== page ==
I’m continuing my series of articles for the Princeton Companion to Mathematics ahead of the winter quarter here at UCLA (during which I expect this blog to become dominated by ergodic theory posts) with my article on generalised solutions to PDE. (I have three more PCM articles to release here, but they will have to wait until spring break.) This article ties in to some extent with my previous PCM article on distributions, because distributional solutions are one good example of a “generalised solution” or “weak solution” to a PDE. They are not the only such notion though; one also has variational and stationary solutions, viscosity solutions, penalised solutions, solutions outside of a singular set, and so forth. These notions of generalised solution are necessary when dealing with PDE that can exhibit singularities, shocks, oscillations, or other non-smooth behaviour. Also, in the foundational existence theory for many PDE, it has often been profitable to first construct a fairly weak solution and then use additional arguments to upgrade that solution to a stronger solution (e.g. a “classical” or “smooth” solution), rather than attempt to construct the stronger solution directly. On the other hand, there is a tradeoff between how easy it is to construct a weak solution, and how easy it is to upgrade that solution; solution concepts which are so weak that they cannot be upgraded at all seem to be significantly less useful in the subject, even if (or *especially* if) existence of such solutions is a near-triviality. [This is one manifestation of the somewhat whimsical “law of conservation of difficulty”: in order to prove any genuinely non-trivial result, some hard work has to be done *somewhere*. In particular, it is often the case that the behaviour of PDE depends quite sensitively on the exact structure of that PDE (e.g. on the sign of various key terms), and so any result that captures such behaviour must, at some point, exploit that structure in a non-trivial manner; one usually cannot get very far in PDE by relying just on general-purpose theorems that apply to all PDE, regardless of structure.]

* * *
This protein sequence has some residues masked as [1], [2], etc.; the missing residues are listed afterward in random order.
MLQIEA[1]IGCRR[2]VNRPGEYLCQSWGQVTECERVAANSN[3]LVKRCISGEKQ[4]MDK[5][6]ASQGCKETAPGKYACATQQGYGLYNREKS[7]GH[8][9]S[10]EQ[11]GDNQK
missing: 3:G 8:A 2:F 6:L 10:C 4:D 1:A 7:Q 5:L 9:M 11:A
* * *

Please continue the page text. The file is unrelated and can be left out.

The Companion also has a section on history of mathematics; for instance, here is Leo Corry‘s PCM article “The development of the idea of proof“, covering the period from Euclid to Frege. We take for granted nowadays that we have precise, rigorous, and standard frameworks for proving things in set theory, number theory, geometry, analysis, probability, etc., but it is worth remembering that for the majority of the history of mathematics, this was not completely the case; even Euclid’s axiomatic approach to geometry contained some implicit assumptions about topology, order, and sets which were not fully formalised until the work of Hilbert in the modern era. (Even nowadays, there are still a few parts of mathematics, such as mathematical quantum field theory, which still do not have a completely satisfactory formalisation, though hopefully the situation will improve in the future.)

[*Update*, Jan 4: bad link fixed.]